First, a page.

- John Gasaway, ESPN Insider
The track record of defending national champions isn't very good lately, is it? Last year Duke sailed into the NCAA tournament as a No. 1 seed, only to lose in the Sweet 16 to Arizona. In 2010, North Carolina missed the tournament. In 2009, Kansas lost in the Sweet 16 to Michigan State. And in 2008, Florida went to the NIT. You have to go to 2007, the year Billy Donovan and the Gators won their second consecutive national title, to find a defending national champion that got past the Sweet 16.
Such ancient history bears repeating here because Connecticut at the moment certainly looks poised to continue this tradition. If anything, reaching the Sweet 16 might be a stretch. Ranked a lofty No. 4 nationally in the preseason, Jim Calhoun's team fell out of the Top 25 this week after losing three straight games. UConn is 4-4 in the Big East, 14-6 overall, and its chances of simply making the NCAA tournament are now a matter of speculation.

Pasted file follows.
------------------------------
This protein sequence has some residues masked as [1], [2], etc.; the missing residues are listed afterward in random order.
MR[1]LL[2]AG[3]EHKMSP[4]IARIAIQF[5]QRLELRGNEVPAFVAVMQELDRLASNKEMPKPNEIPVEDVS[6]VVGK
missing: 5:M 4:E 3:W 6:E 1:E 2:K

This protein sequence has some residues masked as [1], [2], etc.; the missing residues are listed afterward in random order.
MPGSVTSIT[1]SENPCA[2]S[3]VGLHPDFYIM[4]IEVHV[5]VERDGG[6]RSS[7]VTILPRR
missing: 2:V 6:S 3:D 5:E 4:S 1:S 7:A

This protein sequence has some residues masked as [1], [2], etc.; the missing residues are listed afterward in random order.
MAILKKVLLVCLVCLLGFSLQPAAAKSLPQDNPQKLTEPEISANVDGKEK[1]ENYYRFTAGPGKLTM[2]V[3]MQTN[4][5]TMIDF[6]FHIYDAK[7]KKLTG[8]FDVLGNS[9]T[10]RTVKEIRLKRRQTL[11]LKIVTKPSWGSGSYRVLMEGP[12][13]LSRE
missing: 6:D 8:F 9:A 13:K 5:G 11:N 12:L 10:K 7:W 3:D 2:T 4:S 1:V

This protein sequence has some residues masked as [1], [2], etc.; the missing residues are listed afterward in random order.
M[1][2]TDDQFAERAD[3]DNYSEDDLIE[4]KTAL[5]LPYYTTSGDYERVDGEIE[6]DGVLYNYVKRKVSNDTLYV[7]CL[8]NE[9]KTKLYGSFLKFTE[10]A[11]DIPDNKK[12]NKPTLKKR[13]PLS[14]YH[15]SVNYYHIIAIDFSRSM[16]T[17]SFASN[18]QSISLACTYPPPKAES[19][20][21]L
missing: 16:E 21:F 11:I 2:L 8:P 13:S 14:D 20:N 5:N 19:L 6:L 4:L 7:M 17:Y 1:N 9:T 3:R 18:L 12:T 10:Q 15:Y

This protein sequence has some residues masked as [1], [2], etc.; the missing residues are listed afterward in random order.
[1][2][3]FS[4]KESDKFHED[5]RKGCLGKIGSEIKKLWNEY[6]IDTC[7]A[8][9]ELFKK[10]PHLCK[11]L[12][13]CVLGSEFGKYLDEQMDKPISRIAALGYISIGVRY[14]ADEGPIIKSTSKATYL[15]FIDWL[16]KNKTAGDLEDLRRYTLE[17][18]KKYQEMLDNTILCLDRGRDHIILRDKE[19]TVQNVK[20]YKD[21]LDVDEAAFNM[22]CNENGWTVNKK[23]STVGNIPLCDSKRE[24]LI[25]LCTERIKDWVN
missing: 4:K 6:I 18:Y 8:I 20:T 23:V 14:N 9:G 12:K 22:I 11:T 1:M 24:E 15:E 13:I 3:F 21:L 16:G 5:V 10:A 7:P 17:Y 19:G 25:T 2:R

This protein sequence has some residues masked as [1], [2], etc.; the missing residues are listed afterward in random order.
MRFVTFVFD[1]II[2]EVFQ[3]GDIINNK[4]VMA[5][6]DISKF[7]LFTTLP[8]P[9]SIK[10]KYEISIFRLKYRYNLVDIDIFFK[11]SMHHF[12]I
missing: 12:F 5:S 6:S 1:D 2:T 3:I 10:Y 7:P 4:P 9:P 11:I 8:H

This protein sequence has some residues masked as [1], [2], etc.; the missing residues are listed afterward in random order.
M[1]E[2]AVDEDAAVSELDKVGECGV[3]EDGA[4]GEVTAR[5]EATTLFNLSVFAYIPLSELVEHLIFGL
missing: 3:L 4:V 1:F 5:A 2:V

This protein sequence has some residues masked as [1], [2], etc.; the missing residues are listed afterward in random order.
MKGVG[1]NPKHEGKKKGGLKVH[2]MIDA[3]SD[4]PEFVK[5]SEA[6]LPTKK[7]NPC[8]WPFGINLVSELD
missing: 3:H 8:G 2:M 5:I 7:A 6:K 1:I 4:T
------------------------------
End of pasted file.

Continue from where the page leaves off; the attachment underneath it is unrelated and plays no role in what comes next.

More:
It wasn't supposed to be like this. Last August, when 6-foot-10 all-everything recruit Andre Drummond announced he was forgoing a year of prep school to enroll at Connecticut, the consensus was more or less unanimous: With Drummond in the fold and Jeremy Lamb returning for his sophomore season, the Huskies were a legitimate threat to defend their championship. Instead we've arrived at February to find Calhoun's team looking up at South Florida (South Florida!) in the Big East standings.
What in the world happened?
Connecticut is struggling, but why? John Gasaway peers under the hood and finds that turnovers and a lack of suffocating defense are holding the Huskies back. Without some improvements, it could short circuit any return to the Final Four.